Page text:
A world-renowned soil microbiologist, Elaine Ingham, PhD, has focused on soil health for the past 30 years. She has worked with everyone from produce farmers to livestock grazers to help them understand what their soil needs to function better.

Ingham is the founder and president of Soil Foodweb, an international laboratory dedicated to assessing bacteria, fungi, nematodes, and other soil dwellers in order to understand which ratios make for the best agricultural land. The organization’s website provides information to help farmers understand the quality of their soil and grow the most resilient crops for their soil conditions.

The focus of Ingham’s work is to return the soil to full health through natural nutrient cycling, disease suppression, and other restoration techniques. She leads workshops and seminars about her findings, and her engaging, easy-to-understand presentation style has inspired countless gardeners and farmers to make the health of their soil the first priority for their fields.

Female Changemaker Ruth Stout

Source: http://allthedirtongardening.blogspot. com/2015/05/ruth-stout-original-naked-gardener.html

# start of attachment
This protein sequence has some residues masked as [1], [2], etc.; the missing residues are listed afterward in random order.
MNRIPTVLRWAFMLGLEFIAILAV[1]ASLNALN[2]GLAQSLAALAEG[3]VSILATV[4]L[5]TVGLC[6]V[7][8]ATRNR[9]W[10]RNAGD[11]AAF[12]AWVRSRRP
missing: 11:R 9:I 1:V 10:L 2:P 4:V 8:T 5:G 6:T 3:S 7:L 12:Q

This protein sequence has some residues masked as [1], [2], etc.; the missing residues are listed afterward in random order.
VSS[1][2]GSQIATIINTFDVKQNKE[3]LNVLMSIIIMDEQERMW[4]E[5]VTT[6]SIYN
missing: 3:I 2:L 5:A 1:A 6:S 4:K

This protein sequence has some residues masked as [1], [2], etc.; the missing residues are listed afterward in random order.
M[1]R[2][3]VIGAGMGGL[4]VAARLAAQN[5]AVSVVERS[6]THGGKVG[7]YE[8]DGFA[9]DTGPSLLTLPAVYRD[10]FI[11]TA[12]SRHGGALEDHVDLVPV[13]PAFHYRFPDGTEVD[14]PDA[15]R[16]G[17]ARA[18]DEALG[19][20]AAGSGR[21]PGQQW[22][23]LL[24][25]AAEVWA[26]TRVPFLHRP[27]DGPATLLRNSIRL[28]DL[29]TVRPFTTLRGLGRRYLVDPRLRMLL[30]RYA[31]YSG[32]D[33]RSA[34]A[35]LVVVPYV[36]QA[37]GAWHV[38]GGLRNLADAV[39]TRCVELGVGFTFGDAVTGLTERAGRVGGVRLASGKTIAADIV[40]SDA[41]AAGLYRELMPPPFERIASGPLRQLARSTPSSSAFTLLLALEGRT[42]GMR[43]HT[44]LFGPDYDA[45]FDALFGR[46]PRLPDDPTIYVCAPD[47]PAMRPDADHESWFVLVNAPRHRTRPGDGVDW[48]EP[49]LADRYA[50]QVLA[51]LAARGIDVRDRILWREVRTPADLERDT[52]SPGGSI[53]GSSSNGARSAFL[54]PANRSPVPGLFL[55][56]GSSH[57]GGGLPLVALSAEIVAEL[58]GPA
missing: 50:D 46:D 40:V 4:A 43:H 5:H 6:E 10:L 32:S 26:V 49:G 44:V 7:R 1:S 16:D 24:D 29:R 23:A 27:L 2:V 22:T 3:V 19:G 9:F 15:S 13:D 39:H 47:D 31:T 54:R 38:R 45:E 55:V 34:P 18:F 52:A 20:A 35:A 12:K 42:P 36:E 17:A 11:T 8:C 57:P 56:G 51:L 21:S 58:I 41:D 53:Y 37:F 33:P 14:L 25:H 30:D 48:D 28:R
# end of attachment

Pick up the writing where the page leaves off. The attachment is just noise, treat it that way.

#13 – Ruth Stout
Author, How to Have a Green Thumb
Without an Aching Back

Though deceased, Ruth Stout was an American author whose “no work” gardening books and techniques are still popular today.

Though Stout was in her mid-40s before she planted her first garden, she quickly made up for lost time. During her first few seasons, Stout attempted to follow conventional techniques but found them lacking because she always had to wait for men to plow her field before she could start. Sick of wasting so much time during her already short growing seasons, Stout began experimenting with simply sticking seeds in the ground to see what would happen. When she found that her plants flourished, Stout found that she had stumbled upon an effective no-till gardening strategy.

Over the years, Stout refined her technique and eventually adopted a year-round mulching system that eliminated almost all the labor involved with traditional gardening methods. This minimalist style of cultivation proved inspiring for gardeners everywhere, and Stout published several books as well as multiyear article series in Organic Gardening and Farming Magazine.

Female Changemaker Rosemary Gladstar

Source: https://www.amazon.com/Rosemary-Gladstar/e/B000APUXMK